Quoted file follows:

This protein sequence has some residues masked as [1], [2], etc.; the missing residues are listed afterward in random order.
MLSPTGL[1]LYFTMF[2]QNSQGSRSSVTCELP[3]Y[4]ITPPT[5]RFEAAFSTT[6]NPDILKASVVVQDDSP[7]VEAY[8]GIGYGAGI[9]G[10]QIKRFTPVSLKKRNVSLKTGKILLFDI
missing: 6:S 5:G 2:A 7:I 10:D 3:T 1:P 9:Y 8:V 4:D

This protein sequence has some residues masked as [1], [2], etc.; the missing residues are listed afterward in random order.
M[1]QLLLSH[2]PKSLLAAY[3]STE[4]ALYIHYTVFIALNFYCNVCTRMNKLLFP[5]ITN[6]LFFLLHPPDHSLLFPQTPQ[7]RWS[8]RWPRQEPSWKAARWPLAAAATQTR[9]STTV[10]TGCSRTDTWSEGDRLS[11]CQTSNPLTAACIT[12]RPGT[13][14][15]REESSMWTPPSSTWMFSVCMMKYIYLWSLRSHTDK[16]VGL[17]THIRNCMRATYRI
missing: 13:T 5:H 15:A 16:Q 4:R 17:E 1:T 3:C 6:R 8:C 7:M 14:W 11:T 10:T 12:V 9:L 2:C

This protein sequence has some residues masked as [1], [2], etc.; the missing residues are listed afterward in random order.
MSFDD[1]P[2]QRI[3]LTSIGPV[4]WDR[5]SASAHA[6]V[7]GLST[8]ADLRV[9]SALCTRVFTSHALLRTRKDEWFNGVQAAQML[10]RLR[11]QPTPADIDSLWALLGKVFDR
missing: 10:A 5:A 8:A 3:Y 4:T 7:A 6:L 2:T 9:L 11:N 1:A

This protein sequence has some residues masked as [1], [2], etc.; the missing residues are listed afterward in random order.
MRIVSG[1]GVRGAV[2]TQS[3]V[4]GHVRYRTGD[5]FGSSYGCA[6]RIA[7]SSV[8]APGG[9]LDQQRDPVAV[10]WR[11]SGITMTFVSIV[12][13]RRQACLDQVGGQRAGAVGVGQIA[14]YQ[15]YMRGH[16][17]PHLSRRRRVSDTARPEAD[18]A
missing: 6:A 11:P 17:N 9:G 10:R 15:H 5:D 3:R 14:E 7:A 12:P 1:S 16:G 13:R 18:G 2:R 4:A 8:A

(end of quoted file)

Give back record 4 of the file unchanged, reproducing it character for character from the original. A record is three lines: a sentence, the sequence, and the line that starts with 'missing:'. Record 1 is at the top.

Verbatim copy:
This protein sequence has some residues masked as [1], [2], etc.; the missing residues are listed afterward in random order.
MRIVSG[1]GVRGAV[2]TQS[3]V[4]GHVRYRTGD[5]FGSSYGCA[6]RIA[7]SSV[8]APGG[9]LDQQRDPVAV[10]WR[11]SGITMTFVSIV[12][13]RRQACLDQVGGQRAGAVGVGQIA[14]YQ[15]YMRGH[16][17]PHLSRRRRVSDTARPEAD[18]A
missing: 6:A 11:P 17:N 9:G 10:R 15:H 5:D 3:R 14:E 7:A 12:P 1:S 16:G 13:R 18:G 2:R 4:A 8:A